Scylla 2.3 was just recently released, and you can read more about that here. Aside from the many interesting feature developments like improved support for materialized views and hardware enablement like native support for AWS i3.metal baremetal instance, Scylla 2.3 also delivers even more performance improvements on top of our already industry-leading performance. Most of the performance improvements center around three pillars: Improved CPU scheduling, with more work being tagged and isolated The result of a diligent search for latency-inducing events, known as reactor stalls, particularly in the Scylla cache and in the process of writing SSTables A new, redesigned […]
In the run-up to Scylla Summit 2018, we’ll be featuring our speakers and providing sneak peeks at their presentations. The second interview in this series is with ScyllaDB’s own Vlad Zolotarov. Vladislav “Vlad” Zolotarov is one of our experts at getting the most out of Scylla, having written articles in the past about CQL tracing, tracing slow queries, securing your cluster, and using Hinted Handoffs. He will speak at the Scylla Summit in a talk entitled Scylla Got Slow! Using Tools, Talent, and Tracing to Find Out Why. He took the time to give a sneak peek into his upcoming […]
In this post we discuss the enhanced filtering support coming in Scylla 2.4 and compare it to the recommended alternatives and their performance.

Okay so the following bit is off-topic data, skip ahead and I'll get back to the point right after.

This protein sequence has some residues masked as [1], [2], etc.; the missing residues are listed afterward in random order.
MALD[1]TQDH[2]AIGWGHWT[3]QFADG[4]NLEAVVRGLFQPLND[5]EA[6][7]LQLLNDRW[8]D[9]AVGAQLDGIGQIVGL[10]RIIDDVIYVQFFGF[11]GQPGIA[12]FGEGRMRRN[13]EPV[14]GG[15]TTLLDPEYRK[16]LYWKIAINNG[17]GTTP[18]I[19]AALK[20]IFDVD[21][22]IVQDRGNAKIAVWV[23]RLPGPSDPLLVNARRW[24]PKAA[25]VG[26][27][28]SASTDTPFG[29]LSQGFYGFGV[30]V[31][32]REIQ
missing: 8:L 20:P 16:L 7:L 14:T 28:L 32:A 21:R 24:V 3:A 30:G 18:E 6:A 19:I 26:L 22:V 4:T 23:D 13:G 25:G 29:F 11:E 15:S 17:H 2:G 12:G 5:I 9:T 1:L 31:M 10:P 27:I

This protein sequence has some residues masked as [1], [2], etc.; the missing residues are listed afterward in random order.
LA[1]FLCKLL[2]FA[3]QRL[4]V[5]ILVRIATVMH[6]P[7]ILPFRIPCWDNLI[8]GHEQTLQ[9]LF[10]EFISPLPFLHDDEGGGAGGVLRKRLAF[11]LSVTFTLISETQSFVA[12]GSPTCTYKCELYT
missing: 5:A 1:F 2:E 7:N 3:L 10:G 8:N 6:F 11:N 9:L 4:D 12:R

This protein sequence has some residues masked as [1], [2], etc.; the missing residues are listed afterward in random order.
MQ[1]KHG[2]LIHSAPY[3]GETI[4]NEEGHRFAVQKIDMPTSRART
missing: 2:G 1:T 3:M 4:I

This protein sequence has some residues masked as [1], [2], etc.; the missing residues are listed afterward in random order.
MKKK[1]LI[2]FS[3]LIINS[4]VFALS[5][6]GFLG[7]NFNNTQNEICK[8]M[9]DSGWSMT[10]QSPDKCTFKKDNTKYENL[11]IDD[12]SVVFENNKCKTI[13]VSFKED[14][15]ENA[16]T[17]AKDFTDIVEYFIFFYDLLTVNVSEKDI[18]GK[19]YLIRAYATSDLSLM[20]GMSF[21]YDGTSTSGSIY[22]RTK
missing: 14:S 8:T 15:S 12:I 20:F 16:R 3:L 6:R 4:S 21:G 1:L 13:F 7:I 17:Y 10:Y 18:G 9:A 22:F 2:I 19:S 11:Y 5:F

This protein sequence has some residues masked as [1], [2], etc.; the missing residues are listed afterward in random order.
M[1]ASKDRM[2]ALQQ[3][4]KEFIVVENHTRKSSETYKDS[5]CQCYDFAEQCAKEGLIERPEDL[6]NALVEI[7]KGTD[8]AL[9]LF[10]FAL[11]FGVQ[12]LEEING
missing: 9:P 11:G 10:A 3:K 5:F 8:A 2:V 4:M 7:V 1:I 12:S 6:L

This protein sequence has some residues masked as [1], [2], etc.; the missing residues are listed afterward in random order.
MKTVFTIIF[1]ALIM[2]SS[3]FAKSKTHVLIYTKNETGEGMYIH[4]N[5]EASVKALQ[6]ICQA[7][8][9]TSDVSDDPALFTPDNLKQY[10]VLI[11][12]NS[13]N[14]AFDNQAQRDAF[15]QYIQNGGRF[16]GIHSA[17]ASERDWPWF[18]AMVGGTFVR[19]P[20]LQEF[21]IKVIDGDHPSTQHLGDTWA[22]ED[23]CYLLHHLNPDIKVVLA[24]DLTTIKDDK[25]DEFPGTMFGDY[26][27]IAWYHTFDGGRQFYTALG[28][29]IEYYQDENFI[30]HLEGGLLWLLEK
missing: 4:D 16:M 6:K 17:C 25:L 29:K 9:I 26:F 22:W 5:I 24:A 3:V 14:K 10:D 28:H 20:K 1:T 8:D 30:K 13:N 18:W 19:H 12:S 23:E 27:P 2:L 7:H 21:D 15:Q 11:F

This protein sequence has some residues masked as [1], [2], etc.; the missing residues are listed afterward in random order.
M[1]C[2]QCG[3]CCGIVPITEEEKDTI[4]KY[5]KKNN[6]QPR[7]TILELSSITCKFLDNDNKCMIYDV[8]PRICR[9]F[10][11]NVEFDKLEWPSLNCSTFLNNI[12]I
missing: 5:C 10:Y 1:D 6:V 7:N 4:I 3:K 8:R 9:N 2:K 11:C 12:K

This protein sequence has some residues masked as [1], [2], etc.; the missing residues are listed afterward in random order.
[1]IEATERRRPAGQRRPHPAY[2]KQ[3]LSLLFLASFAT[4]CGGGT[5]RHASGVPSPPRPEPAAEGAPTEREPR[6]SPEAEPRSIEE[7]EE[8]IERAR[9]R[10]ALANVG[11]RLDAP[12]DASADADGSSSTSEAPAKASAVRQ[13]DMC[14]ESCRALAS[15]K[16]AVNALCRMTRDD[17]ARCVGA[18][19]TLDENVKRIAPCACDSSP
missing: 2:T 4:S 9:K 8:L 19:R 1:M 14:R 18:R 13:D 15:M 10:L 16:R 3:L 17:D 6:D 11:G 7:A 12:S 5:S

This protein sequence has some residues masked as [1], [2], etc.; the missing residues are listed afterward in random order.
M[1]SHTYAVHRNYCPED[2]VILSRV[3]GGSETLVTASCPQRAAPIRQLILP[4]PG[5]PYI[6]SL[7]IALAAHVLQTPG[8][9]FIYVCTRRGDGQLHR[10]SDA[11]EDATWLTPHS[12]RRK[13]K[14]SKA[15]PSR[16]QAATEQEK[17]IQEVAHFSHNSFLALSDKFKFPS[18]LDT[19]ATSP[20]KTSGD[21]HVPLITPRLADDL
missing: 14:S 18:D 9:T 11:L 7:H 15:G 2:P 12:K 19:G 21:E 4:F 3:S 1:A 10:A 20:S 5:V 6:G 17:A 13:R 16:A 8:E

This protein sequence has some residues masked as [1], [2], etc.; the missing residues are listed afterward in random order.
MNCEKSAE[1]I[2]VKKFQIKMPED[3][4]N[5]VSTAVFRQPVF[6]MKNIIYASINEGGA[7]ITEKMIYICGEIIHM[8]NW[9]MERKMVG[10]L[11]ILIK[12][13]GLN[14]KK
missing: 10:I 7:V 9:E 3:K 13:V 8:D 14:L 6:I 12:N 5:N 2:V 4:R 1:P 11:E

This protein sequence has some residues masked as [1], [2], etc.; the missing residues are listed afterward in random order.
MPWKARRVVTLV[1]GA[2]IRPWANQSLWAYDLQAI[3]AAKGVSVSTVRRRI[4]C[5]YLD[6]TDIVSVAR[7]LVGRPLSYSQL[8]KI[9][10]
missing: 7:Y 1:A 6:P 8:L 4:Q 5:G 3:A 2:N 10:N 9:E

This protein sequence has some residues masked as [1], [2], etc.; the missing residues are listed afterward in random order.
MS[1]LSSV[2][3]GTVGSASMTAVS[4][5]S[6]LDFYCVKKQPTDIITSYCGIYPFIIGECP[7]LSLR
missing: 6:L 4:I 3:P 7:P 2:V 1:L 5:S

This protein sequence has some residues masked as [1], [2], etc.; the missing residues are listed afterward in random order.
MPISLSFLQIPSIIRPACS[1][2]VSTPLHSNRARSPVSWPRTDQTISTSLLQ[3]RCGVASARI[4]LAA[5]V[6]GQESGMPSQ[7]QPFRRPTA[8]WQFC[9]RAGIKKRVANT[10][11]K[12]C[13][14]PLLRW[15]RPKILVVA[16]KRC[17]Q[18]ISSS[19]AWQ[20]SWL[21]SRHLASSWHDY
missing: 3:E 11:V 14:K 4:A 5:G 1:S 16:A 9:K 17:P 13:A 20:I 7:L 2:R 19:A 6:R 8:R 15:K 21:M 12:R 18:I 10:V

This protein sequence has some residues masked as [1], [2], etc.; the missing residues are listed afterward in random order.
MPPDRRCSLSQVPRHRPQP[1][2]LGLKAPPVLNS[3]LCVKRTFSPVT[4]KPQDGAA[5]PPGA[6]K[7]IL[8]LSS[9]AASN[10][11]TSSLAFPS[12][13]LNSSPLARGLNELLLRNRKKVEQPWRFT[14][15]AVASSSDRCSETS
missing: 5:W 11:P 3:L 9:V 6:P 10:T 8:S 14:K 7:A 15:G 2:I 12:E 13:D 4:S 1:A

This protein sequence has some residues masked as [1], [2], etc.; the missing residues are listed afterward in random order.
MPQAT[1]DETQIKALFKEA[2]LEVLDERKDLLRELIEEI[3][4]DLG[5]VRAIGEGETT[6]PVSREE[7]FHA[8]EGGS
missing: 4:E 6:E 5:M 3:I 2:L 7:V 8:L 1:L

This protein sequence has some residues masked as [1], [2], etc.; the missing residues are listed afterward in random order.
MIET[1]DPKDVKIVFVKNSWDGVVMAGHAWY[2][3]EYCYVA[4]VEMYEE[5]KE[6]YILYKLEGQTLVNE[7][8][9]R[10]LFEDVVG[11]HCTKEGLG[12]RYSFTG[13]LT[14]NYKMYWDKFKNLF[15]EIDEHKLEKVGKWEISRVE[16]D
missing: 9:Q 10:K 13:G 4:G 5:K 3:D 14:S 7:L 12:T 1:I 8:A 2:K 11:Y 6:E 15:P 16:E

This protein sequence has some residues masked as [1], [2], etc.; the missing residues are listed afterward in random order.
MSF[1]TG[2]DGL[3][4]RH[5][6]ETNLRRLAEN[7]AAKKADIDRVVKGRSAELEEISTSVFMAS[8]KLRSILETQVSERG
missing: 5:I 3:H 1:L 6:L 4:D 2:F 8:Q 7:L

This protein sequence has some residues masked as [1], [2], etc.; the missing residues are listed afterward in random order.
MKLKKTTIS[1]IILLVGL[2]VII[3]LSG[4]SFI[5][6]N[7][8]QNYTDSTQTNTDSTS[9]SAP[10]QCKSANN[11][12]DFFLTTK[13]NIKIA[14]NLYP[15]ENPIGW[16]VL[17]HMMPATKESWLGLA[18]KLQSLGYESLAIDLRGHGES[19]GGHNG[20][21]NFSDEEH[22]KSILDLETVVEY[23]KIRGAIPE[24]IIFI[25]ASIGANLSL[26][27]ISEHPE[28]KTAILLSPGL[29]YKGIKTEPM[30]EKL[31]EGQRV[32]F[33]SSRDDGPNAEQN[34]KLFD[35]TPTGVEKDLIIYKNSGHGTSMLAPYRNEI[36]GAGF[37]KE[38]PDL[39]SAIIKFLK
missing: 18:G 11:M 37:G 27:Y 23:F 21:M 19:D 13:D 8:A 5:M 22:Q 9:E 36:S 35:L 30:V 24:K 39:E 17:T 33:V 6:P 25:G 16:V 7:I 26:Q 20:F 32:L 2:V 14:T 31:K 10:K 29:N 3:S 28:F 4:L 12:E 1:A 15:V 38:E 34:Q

In this blog post, we will take a closer look at how Scylla streaming works in detail and how Scylla 2.4’s new streaming improves streaming bandwidth by 240% and reduces the time it takes to perform a “rebuild” operation by 70%.
This article will shed light on the performance penalties of running Scylla on Docker and discuss the tuning steps to solve them.
AdGear joined us at the Big Data Montreal meetup and we discussed Real-time Data at Scale and how we helped them achieve their goal of 1 million queries per second.
In this post, we will explore how the Scylla data cache works and will compare the performance results to Cassandra and earlier Scylla releases.
Scylla 2.2 is a great release. As promised, we will share the performance results for this release and compare it to the previous version of Scylla.
Benchmarking is no easy task, especially when comparing databases with different “engines” under the hood. You want your benchmark to be fair, to run each database on its optimal setup and hardware, and to keep the comparison as apples-to-apples as possible. (For more on this topic, see our webinar on the “Do’s and Don’ts of Benchmarking Databases.”) We kept this in mind when conducting this Scylla versus Cassandra benchmark, which compares Scylla and Cassandra on AWS EC2, using cassandra-stress as the load generator. Most benchmarks compare different software stacks on the same hardware and try to max out the throughput. […]
Scylla came out on top and is now in production at Grab. In this post, you can learn more about Grab’s journey to Scylla and see what they liked about it.